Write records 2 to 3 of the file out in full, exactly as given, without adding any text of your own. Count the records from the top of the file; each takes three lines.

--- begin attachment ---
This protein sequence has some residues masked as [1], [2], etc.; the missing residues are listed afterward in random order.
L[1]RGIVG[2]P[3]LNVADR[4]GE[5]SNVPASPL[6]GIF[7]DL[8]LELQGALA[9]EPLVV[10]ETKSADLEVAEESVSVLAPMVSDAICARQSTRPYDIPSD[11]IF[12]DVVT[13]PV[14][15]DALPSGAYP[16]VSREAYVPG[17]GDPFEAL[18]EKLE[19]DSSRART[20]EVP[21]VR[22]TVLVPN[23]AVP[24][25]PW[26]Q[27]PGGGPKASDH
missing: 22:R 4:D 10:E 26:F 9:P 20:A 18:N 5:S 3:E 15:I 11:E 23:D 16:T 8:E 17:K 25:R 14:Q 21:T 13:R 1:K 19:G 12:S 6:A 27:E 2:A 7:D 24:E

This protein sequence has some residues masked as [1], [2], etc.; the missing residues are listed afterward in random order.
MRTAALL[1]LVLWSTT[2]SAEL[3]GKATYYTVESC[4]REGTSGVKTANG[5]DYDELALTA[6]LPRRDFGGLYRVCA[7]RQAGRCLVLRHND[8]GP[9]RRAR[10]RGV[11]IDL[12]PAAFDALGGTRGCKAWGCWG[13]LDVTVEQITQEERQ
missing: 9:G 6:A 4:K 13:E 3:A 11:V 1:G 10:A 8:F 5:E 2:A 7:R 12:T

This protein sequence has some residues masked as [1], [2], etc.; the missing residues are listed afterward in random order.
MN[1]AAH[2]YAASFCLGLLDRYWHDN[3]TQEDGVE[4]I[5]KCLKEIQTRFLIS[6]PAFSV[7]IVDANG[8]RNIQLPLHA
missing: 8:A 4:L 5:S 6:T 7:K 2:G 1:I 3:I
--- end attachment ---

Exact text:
This protein sequence has some residues masked as [1], [2], etc.; the missing residues are listed afterward in random order.
MRTAALL[1]LVLWSTT[2]SAEL[3]GKATYYTVESC[4]REGTSGVKTANG[5]DYDELALTA[6]LPRRDFGGLYRVCA[7]RQAGRCLVLRHND[8]GP[9]RRAR[10]RGV[11]IDL[12]PAAFDALGGTRGCKAWGCWG[13]LDVTVEQITQEERQ
missing: 9:G 6:A 4:K 13:E 3:A 11:V 1:G 10:A 8:F 5:E 2:A 7:R 12:T

This protein sequence has some residues masked as [1], [2], etc.; the missing residues are listed afterward in random order.
MN[1]AAH[2]YAASFCLGLLDRYWHDN[3]TQEDGVE[4]I[5]KCLKEIQTRFLIS[6]PAFSV[7]IVDANG[8]RNIQLPLHA
missing: 8:A 4:L 5:S 6:T 7:K 2:G 1:I 3:I